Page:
One concept that has captured everyone’s heart in this amazing world of technology is undoubtedly artificial intelligence. Over the years, artificial intelligence, often referred to as AI, has found various applications in every conceivable field – healthcare, e-commerce, robotics, even banking. But one area that has been relatively less explored, but is just as fascinating as all the others, is astronomy.
When it comes to astronomy, data science is one of the toughest challenges. That’s why astronomers have turned to machine learning and artificial intelligence (AI) to create new tools. See how AI is changing astronomy and meeting the needs of astronomers.
Recently, a team of astronomers used AI to study galaxy mergers and confirmed that the driving force behind star formation is no other than galaxy mergers. Because the database turned out to be so large, the team created a deep learning algorithm that could learn to identify merging galaxies on its own. One astronomer said the advantage of artificial intelligence is that it increases the reproducibility of the study. The reason for this is that the algorithm is consistent in its definition of a merger.
When an exoplanet passes in front of its parent star, some of the light we humans can see is blocked. At this point, astronomers track the exoplanet’s orbit and create a faded picture of the light. They then determine various properties of the planet, such as its mass, size and distance from the star, to name just a few. In other words, artificial intelligence will be the thing that saves our lives. Thanks to AI techniques using time series analysis, it is possible to analyse the data consistently and thus detect the signals of exoplanets with an accuracy of up to 96%.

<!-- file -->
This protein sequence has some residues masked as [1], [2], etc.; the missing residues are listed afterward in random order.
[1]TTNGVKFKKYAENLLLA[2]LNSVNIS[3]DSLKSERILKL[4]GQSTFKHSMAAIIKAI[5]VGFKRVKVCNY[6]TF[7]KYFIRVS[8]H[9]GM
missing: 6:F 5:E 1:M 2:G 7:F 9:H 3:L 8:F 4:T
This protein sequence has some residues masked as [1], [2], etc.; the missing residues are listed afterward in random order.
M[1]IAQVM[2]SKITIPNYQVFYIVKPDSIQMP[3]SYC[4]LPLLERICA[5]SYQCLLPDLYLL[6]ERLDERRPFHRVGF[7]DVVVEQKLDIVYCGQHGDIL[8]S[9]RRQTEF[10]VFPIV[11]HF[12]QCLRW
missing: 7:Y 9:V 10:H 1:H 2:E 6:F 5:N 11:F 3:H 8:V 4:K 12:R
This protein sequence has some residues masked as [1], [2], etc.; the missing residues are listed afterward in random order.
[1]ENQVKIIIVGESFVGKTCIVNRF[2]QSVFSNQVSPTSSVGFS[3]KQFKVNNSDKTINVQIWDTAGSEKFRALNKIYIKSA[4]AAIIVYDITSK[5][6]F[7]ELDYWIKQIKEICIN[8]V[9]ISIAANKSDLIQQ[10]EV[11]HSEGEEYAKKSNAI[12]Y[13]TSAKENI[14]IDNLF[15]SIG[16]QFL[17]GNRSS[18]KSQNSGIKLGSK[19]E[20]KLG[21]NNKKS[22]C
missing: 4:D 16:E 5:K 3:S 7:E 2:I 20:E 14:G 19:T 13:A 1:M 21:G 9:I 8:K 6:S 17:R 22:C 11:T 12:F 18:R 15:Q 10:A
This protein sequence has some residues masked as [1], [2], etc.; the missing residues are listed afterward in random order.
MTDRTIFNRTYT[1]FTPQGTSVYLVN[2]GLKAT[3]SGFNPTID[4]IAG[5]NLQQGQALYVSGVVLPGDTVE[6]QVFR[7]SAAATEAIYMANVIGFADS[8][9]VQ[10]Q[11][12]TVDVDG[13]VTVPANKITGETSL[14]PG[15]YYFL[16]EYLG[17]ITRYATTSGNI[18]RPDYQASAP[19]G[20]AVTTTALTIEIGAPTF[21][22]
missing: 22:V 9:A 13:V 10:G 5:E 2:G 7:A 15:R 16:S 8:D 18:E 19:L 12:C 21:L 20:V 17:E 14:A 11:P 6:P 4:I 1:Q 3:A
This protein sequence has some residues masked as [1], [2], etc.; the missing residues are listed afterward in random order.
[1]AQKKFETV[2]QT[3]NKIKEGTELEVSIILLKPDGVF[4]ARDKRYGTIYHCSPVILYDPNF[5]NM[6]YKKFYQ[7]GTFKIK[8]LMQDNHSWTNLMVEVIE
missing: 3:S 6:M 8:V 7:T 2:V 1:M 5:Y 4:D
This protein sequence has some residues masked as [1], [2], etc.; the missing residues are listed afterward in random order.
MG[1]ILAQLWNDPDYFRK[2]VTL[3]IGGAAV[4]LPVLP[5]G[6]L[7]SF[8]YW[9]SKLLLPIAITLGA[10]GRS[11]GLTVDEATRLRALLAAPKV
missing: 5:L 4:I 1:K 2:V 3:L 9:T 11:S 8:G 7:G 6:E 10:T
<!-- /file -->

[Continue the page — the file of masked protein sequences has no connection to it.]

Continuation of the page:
Changing Skies – Changing Skies has captured all the attention as it has become one of the most spectacular projects ever undertaken. The goal is to study the entire night sky every night, collecting over 80 megabytes of images at a time, to see how the stars and galaxies in the universe change over time.
Gravitational waves – the search for signals from the most catastrophic events in the universe – are vital to astronomers. Here’s how it works. When exoplanets fall inwards, over time they send waves out into outer space. They can be further detected by measuring faint signals on Earth. The collaboration between the gravitational wave detectors – Ligo and Virgo – has been very effective in this regard. Both companies have been successful in using machine learning to detect signals. Astronomers are now given warnings that can help them point their telescopes in the right direction.